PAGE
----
Foreign portfolio investors (FPIs) continue to sell Indian bonds with sales already crossing $1 billion in June so far. With interest rates in the US market firm and the US Fed hinting at two more rate hikes this year, foreign investors appear to be apprehensive the rupee could weaken further. Already, over the past month, the US dollar index—Dollex — has moved from 94.03 to 95.2 level on Thursday. This is at the highest level since January. The price of Brent oil was ruling at around $73 per barrel on Thursday.
FPI sales in the equity market was at just below a billion dollar at around $900 million between June 1 and June 20. However, between January and now, the Indian currency has lost `4.36 or 6.05% against the dollar. Sales in the stock and bond markets seem to have aggravated the pressure on the rupee, dealers said.
The rupee gained .08 paise on Thursday to reach 67.99 at close against the dollar; so far the currency has weakened by 90 paise in June.
Other emerging market currencies have also lost value against the greenback. While the Indonesian rupiah has lost 3.87%, the Thai baht has given up 1.09%. However, Maylasian ringgit has given a positive return of 0.76 % since January. The weakening rupee could prompt foreign investors to offload more bonds, market observers said, since otherwise their portfolios would continue to lose value. Other emerging markets that are vulnerable to rising crude oil prices have also seen sell-offs in their bond markets.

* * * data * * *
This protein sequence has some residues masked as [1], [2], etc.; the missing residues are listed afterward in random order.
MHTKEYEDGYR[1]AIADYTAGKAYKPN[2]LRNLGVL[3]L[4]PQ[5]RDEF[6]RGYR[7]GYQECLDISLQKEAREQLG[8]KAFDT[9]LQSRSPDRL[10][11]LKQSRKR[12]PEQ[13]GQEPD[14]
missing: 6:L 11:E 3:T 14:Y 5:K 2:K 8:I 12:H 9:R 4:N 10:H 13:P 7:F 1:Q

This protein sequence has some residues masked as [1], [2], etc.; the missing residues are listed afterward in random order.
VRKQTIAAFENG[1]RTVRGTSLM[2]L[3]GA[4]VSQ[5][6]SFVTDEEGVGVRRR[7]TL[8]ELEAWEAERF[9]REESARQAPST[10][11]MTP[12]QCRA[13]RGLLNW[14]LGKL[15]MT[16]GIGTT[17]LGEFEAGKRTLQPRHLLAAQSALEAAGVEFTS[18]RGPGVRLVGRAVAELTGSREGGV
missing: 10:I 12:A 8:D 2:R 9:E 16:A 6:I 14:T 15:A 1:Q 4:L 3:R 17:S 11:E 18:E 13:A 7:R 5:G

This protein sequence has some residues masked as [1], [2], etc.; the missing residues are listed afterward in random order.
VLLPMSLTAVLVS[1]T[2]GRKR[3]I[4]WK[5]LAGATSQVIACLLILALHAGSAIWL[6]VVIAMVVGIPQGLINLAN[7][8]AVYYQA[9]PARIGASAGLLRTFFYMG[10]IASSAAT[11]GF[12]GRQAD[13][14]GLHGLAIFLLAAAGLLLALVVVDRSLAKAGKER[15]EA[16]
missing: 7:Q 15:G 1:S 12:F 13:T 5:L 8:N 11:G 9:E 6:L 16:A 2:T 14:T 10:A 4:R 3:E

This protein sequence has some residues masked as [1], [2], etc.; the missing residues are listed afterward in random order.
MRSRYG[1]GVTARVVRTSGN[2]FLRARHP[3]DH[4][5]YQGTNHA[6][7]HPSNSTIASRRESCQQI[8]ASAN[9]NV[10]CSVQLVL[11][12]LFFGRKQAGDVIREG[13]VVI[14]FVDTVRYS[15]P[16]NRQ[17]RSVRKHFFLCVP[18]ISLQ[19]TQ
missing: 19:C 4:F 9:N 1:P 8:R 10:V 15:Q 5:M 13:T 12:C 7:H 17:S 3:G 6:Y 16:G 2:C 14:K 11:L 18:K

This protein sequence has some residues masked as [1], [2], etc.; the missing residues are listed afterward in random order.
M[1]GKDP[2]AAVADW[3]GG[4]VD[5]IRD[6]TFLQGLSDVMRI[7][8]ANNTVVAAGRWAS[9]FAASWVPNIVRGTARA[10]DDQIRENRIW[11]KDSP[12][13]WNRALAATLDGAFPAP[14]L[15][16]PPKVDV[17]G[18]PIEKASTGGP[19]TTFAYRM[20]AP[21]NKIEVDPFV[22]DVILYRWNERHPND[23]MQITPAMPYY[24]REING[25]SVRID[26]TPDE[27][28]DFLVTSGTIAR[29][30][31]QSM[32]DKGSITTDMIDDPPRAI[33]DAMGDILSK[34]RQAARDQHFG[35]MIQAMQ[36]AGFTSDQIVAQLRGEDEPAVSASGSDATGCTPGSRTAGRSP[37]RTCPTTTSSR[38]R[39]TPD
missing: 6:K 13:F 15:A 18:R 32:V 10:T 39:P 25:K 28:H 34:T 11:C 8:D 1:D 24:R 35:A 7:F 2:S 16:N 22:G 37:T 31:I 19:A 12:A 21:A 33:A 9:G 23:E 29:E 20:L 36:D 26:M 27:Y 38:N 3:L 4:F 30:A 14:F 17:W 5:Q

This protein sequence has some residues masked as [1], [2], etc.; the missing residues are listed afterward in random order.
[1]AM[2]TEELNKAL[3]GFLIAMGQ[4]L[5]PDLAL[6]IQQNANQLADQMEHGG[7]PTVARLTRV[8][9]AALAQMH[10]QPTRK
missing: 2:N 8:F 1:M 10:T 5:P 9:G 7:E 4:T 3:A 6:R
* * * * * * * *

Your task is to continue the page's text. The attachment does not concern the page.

The Reserve Bank of India (RBI) recently revised the rules for investments by FPIs in Indian bonds. The central bank allowed a lower residual maturity for some categories of bonds. On June 15, the central bank raised the cap on aggregate FPI investments in any central government securities to 30% of the outstanding stock of that security from 20%.
As on June 8, RBIs total Forex reserves had increased by $0.8 billion to $413.10 billion of which majority of the amount made a part of the foreign currency assets (FCAs). In an interview with FE recently, Pradeep Khanna, MD & head-trading at HSBC, said that India has had a policy of discouraging frictional debt holdings by FPIs and of encouraging more stable bond investments. “Additionally, higher USD rates, an increased US fiscal deficit and resultant higher USD issuances have provided some attractive alternatives for investors. Overall while conditions remain as currently expected, I would not expect a substantial increase in FPI flows into Indian debt this year,” he said.